I am currently studying kanji by using a number of sites, some of which provide mnemonics to aid in learning. While not a specific radical per se (I think), the top portions of the following characters, 恋, 変, and 湾 are often thought of as a simplification of the character for red: 赤. Thus there are mnemonics provided for kanji like those mentioned that use this idea of "red."

However, http://www.kanjinetworks.com states that the etymology of this (quasi-)radical is as follows:

䜌 (Type 1 Phonetic) is 絲 (糸 thread doubled, a character now subsumed in 糸) + 言 words (in its original sense of making verbal distinctions → distinguish) → make tangled threads distinct by stretching and untangling them.

In other words, rather than "red," it is in fact a simplification of an archaic character related to the "thread" radical, 糸.

I am interested to know if this is correct, and how native Japanese perceive or conceptualize this (quasi-)radical--as being related to 糸, 赤 or something altogether different.

For example, here is the whole entry from the site on the kanji 変 :

変 (9) ヘン か(える・わる) Formerly 變

As per 䜌 (Type 5 Phonetic) as described in 恋 (tangled) + 攵 action indicator → an attempt to untangle a volatile situation, that leads to change → unusual; unusual/wondrous event; political event; internal disturbance.


2 Answers 2


I'm just a student of Japanese, and I only know how I conceptualize it, not how anyone else does. So this may not be a very good answer, but I'm typing it anyway in case it's useful.

As I understand it, there are two different 亦:

  1. The original 亦
  2. 䜌 written as 亦

So, 亦 does not "come from" 䜌, but 䜌 as an element is sometimes written as 亦. Broadly, then, you can put characters containing 亦 into two categories, which tend to have different sounds. The large majority appear to be 亦-as-䜌, while 亦-as-亦 shows up in 跡 and 亦 itself, which is used to write one sense of the word また. So:

When I write 亦-as-亦, I think また.

When I write 亦-as-䜌, I think レン.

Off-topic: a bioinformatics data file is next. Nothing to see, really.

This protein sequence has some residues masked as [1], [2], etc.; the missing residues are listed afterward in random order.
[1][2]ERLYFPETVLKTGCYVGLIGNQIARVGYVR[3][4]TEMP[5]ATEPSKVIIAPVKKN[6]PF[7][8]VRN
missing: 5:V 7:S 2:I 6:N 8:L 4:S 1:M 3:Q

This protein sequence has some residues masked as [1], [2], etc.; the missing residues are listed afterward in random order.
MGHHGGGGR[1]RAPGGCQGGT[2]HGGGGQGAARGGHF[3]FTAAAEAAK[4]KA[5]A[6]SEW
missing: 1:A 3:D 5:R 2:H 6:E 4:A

Why レン? Well, it seems to represent that sound:

  • 攣{れん} (as in the word 痙攣{けいれん})
  • 恋{れん}/ [戀]{れん}

I then draw mental arrows out from レン to what appear to be related readings:

  • ヘン, as in 変{へん}/[變]{へん}
  • ワン, as in 弯{わん}/[彎]{わん}
  • バン, as in 蛮{ばん}/[蠻]{ばん}

I know that's not an answer to your question, but I hope it's helpful anyway.


Probably too detailed for a mnemonic device, but here's an explanation of the characters. In「恋」,「変」, and「湾」, the top (right) was indeed originally「䜌」, and functions as a phonetic component. Their Old Chinese reconstructions as given by Zhengzhang are:

  • 戀 /*b·rons/ > Middle Chinese /liuᴇnH/ > On'yomi れん
  • 變 /*prons/ > Middle Chinese /pˠiᴇnH/ > On'yomi へん
  • 灣 /*qroːn/ > Middle Chinese /ʔˠuan/ > On'yomi わん
  • 䜌 /*b·roːn/, /*b·ron/, /*b·rons/

The top (right) component mentioned is different in origins from:

The explanation of「攵」in「變」is largely correct.「攵」(variant of「攴」) depicts a hand holding a hitting implement, and in「變」it just represents motion in general, leading on to the meaning change. 「䜌」, however, just provides a sound hint.

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{{kr: 包}}2.99「教」

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Shape evolution of the「攵」component, as shown in later forms in the character「教」.「攵」is found in many characters to do with attacking/punishing; the character「教」depicts a child「子」learning arithmetic (represented by two「㐅」, original character of「五」) under threat of being beaten by「攵」. The two「㐅」and「子」later fused into「孝」. Another example is「牧」, which depicts a cow「牛」being herded by a hand with a whip「攵」.

「亦」was chosen to replace「䜌」in simplification efforts because a calligraphic cursive variant of「䜌」looked very similar to「亦」. The similarity can be seen if we look at the following two-step process. First, write the second stroke of「言」long enough to cover「絲」:


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Then, abbreviate「絲」and the last five strokes of「言」:


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The top now heavily resembles「亦」.

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